The Locust & Dillinger Escape Plan inflict pain upon Chicago!

Dillinger Escape Plan/The Locust - live in Chicago
live show - 2004

I went into this show looking to be disappointed. A few days after I purchased my ticket, I found out that the awe-inspiring F-Minus were playing at the Fireside Bowl the same night. Plans for going to both were concocted, but eventually dropped. Looked like I was going to have to settle for The Locust and The Dillinger Escape Plan. Boy, was I wrong.

Apparently there was a band called The Oath that played first. Oh well. I walked in right before Your Enemies Friends hit the stage. I knew they were involved with Buddyhead, which is a mixed bag. My initial reaction upon looking at them was "fucking hipster rock" and went downstairs to the coat check. With that completed (taking the EL in January is a bitch) I came back up and started to watch the set. The more I listened, the closer to the stage I moved. My head started to sway, my toes began to tap, my hips started to shake. As they left, I realized my snap judgment was wrong. They did what every opening band should do: get you in the mood for more music, and make you curious as to what their records sound like. I'll be checking them out in the future.

Next on was the Locust. Again, I felt a pang of trepidation. I wasn't sure how they would do in The Metro, a big leap forward from the Fireside and the Bottom Lounge. All doubts were erased the second they started up. In new white suits, the band did exactly what they were supposed to do, which is rock the fuck out. With one initial scream from Justin Pearson to properly test the mics, they launched into around 25 minutes of audio destruction. You know what the Locust sound like if you're reading this. It'd be really redundant to attempt an explanation. The band was on, 100%. I couldn't take my eyes off them as they tore through pretty much all of Plague Soundscapes, and ignoring the self-titled effort. I was hoping to hear "Brand New Set of Teeth" but alas, it wasn't meant to be. The heckling was held to a minimum. Not really a disappointment, but surprising. I would type a set list, but I want to keep this semi-concise. Highlights -- Live From the Russian Compound, Recyclable Body Fluids in Human Shape, Who Wants A Dose the Clap, and Twenty-Three Lubed Up Schizophrenics with Delusions of Grandeur.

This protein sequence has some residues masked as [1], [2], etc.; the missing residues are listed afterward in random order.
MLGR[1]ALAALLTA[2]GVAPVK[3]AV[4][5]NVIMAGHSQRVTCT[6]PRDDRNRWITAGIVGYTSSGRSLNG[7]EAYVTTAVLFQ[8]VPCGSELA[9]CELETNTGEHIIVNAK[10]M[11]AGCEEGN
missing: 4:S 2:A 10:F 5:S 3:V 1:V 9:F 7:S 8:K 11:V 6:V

With spooky background music and smoke machines going on, the time for Dillinger was obviously approaching. Right away, they blast into a psychotic rendition of "Hollywood Squares." If I were blind, I would think that it was actually Patton up there. Greg is one hell of a front man. The crowd was like play-doh in his hand. I lost count of how many times the guy almost fell into the teeming masses. I don't know how these guys do it. I couldn't play their songs sitting down in a tranquil atmosphere. They do it spot on while putting on an amazing spectacle. Three or four songs in, they busted out "The Mullet Burden" which expectedly got the biggest reaction. Why not, since it's my personal favorite song, as well as many others. They promised a new album in the next two to three months. I sincerely hope so. For about 45 minutes, nothing else in the world mattered. DEP had conquered their surroundings. Highlights -- Pig Latin, 43% Burnt, Sugar Coated Sour, When Good Dogs Do Bad Things.

I'll save my bitching about "hardcore dancing" for later, but I will ask this. When did you all become fucking ninjas?

Settling for this show? I think not. 4 Stars.

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